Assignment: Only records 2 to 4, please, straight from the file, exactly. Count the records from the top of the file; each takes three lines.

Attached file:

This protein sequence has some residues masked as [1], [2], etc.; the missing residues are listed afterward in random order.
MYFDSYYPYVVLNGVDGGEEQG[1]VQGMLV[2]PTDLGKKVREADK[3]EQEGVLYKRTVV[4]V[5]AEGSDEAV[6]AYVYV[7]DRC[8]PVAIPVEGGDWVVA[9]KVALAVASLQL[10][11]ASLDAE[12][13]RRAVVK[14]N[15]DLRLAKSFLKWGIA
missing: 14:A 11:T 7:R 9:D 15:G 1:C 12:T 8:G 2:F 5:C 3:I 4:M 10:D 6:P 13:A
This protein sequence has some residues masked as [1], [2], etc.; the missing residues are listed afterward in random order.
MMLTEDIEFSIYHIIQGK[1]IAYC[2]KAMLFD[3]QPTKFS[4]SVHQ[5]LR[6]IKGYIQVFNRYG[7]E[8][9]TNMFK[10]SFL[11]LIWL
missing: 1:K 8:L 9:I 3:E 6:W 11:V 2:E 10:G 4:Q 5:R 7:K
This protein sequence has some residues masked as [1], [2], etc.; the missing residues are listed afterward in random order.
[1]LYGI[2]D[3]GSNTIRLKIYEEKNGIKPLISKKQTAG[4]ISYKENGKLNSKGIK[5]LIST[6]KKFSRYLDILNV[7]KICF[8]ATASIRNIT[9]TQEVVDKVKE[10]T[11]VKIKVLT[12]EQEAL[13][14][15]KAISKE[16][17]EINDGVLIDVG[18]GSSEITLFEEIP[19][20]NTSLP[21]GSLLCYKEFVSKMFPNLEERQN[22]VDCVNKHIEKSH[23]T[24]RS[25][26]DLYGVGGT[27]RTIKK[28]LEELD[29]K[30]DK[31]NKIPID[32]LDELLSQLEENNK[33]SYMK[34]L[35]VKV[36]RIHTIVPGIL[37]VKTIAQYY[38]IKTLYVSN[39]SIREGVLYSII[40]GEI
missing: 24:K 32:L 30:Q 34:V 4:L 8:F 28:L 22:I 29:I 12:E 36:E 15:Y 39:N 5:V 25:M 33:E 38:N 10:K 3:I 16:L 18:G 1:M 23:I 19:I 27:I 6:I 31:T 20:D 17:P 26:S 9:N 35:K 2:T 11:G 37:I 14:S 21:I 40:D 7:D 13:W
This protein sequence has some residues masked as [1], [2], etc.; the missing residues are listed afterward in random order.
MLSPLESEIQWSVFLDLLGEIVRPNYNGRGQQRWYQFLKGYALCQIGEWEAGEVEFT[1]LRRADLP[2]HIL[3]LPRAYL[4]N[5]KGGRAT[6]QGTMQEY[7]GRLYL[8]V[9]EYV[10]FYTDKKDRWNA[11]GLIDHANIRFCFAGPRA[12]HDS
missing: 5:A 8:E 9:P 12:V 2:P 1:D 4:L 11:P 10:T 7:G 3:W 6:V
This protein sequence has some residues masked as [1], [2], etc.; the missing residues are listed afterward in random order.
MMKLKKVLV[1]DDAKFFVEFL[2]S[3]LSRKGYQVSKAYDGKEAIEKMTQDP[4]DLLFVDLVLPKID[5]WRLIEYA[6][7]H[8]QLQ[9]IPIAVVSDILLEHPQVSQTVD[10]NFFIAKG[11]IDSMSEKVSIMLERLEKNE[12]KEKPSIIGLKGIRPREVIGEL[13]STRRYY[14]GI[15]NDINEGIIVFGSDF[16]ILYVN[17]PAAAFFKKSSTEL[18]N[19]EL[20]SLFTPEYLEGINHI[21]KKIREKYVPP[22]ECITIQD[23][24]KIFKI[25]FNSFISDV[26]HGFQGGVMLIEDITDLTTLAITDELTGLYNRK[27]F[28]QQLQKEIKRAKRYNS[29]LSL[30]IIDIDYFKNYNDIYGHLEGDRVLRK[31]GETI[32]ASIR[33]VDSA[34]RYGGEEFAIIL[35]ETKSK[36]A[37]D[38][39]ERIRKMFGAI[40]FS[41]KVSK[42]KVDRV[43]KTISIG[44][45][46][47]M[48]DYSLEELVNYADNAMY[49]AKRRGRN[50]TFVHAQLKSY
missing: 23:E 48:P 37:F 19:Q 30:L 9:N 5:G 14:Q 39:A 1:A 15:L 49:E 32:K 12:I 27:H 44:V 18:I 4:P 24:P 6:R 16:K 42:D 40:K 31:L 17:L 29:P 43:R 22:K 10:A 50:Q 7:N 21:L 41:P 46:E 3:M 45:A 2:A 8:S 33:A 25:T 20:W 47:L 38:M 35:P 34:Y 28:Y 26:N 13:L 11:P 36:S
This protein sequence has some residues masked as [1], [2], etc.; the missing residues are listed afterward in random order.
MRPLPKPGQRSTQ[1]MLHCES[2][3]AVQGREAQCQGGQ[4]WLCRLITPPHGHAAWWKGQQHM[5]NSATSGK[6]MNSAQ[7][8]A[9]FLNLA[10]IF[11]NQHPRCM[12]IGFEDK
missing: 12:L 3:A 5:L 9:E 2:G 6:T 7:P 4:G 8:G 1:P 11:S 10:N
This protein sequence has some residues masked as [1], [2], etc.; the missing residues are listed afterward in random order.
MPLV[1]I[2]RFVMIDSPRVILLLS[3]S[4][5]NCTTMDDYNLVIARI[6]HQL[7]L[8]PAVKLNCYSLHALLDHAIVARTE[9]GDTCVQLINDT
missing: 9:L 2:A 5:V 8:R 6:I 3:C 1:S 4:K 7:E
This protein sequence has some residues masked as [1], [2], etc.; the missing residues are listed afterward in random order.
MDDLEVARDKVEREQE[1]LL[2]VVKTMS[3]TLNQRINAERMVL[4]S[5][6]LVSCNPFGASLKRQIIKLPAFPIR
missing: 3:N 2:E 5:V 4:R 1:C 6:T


This protein sequence has some residues masked as [1], [2], etc.; the missing residues are listed afterward in random order.
MMLTEDIEFSIYHIIQGK[1]IAYC[2]KAMLFD[3]QPTKFS[4]SVHQ[5]LR[6]IKGYIQVFNRYG[7]E[8][9]TNMFK[10]SFL[11]LIWL
missing: 1:K 8:L 9:I 3:E 6:W 11:V 2:E 10:G 4:Q 5:R 7:K
This protein sequence has some residues masked as [1], [2], etc.; the missing residues are listed afterward in random order.
[1]LYGI[2]D[3]GSNTIRLKIYEEKNGIKPLISKKQTAG[4]ISYKENGKLNSKGIK[5]LIST[6]KKFSRYLDILNV[7]KICF[8]ATASIRNIT[9]TQEVVDKVKE[10]T[11]VKIKVLT[12]EQEAL[13][14][15]KAISKE[16][17]EINDGVLIDVG[18]GSSEITLFEEIP[19][20]NTSLP[21]GSLLCYKEFVSKMFPNLEERQN[22]VDCVNKHIEKSH[23]T[24]RS[25][26]DLYGVGGT[27]RTIKK[28]LEELD[29]K[30]DK[31]NKIPID[32]LDELLSQLEENNK[33]SYMK[34]L[35]VKV[36]RIHTIVPGIL[37]VKTIAQYY[38]IKTLYVSN[39]SIREGVLYSII[40]GEI
missing: 24:K 32:L 30:Q 34:V 4:L 8:F 28:L 22:I 29:I 12:E 36:E 15:Y 39:N 5:V 25:M 33:E 38:N 10:K 3:I 16:L 18:G 1:M 23:I 19:I 27:I 6:I 31:T 20:D 17:P 26:S 9:N 35:K 2:T 11:G 37:I 14:S 21:I 40:D 7:D 13:W
This protein sequence has some residues masked as [1], [2], etc.; the missing residues are listed afterward in random order.
MLSPLESEIQWSVFLDLLGEIVRPNYNGRGQQRWYQFLKGYALCQIGEWEAGEVEFT[1]LRRADLP[2]HIL[3]LPRAYL[4]N[5]KGGRAT[6]QGTMQEY[7]GRLYL[8]V[9]EYV[10]FYTDKKDRWNA[11]GLIDHANIRFCFAGPRA[12]HDS
missing: 5:A 8:E 9:P 12:V 2:P 1:D 4:L 11:P 10:T 7:G 3:W 6:V